Consumer False Advertising
Under California false advertising laws, companies are prohibited from using deceptive advertising in connection with the sale of goods. Companies are allowed to use "puffery" to make somewhat inflated claims about their products, but they are prohibited from using language that is designed to confuse or misinform consumers. The reality is that the company cannot make their product or service seem different than it is in reality. The company cannot "misrepresent" the facts.
A company that uses false advertising to sell products is engaging in deceptive business practices in violation of California law.
DECEPTIVE ADVERTISING DEFINITION AND EXAMPLES
Deceptive or false advertising refers to a company's use of false, misleading or confusing statements when promoting a product or service. These types of misstatements violate consumer protection laws, which prohibit companies from engaging in unfair business practices in order to outsell their competitors.
Deceptive Advertising. Deceptive advertising can include fake sales, false environmental claims, quality deceptions, and bait and switch tactics. Fake sales are a form of deceptive pricing in which a business advertises a "sale" that does not actually provide any discount for consumers.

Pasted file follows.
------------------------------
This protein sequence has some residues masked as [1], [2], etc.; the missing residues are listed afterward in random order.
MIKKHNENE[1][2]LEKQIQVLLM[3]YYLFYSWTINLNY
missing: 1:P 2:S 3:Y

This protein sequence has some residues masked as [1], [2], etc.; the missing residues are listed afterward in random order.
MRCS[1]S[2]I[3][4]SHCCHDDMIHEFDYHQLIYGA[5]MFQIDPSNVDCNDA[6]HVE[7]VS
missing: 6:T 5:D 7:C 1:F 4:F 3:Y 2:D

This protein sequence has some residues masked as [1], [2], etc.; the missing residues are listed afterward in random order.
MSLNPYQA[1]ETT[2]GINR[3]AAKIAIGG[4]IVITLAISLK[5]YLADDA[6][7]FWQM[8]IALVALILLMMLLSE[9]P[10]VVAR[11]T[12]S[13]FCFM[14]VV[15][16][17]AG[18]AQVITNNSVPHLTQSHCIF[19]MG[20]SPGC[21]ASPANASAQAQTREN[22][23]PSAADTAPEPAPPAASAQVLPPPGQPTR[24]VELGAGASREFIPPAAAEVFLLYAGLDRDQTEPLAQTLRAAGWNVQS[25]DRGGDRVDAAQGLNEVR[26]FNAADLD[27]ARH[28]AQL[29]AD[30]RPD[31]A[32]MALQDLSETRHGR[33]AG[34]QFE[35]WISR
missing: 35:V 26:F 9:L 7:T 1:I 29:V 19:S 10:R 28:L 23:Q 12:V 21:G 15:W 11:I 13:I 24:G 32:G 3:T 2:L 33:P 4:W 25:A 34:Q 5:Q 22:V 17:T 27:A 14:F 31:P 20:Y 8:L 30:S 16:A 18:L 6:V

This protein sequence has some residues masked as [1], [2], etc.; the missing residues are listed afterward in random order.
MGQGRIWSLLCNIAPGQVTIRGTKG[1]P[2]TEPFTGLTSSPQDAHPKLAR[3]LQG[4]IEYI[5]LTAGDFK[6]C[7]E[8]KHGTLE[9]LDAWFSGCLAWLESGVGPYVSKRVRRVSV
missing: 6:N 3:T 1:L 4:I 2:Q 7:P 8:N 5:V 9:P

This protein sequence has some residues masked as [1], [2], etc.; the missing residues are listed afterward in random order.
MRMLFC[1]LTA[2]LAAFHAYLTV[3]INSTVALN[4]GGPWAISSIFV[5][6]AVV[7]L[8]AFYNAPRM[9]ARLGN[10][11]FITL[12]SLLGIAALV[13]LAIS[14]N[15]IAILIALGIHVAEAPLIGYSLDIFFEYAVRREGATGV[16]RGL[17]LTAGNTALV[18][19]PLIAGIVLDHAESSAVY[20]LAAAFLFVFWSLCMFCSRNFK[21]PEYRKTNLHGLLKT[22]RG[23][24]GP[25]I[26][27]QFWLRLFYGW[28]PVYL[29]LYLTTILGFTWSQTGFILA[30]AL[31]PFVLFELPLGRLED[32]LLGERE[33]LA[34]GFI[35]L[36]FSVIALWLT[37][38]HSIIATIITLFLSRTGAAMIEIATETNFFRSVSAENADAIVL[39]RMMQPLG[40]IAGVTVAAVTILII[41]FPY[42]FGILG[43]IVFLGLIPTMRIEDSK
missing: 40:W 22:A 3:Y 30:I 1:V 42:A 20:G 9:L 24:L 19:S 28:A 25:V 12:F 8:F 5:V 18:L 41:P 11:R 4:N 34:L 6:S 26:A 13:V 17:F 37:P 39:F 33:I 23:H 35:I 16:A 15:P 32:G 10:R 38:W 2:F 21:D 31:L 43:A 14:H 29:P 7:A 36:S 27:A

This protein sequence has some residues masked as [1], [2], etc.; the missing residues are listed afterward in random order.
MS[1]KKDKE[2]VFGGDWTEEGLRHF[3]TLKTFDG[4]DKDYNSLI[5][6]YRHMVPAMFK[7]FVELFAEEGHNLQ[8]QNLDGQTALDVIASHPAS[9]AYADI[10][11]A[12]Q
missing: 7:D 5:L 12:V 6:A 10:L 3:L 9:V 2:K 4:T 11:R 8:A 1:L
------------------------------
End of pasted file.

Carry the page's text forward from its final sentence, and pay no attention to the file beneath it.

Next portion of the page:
Misleading Claims. Some companies attempt to take advantage of consumers by misstating or failing to state facts. An example of this is when a used car is sold, and the dealer or salesman discloses that the car was in an accident, but assures the consumer that there was no damage. This is very common, and an inspection of the vehicle discovers that the vehicle had parts replaced, or even frame or "structural damage"
Unsubstantiated Claims. Advertisers are also prohibited from making unsubstantiated statements or claims about the quality or the origin of a product. An example of this would be a car dealer advertising a car as "certified pre-owned" but it fails to meet the requirements for being called a "certified pre-owned car".
Has this happened to you?
If you believe that you purchased a product that was advertised to be different than the reality you may have a valid claim.
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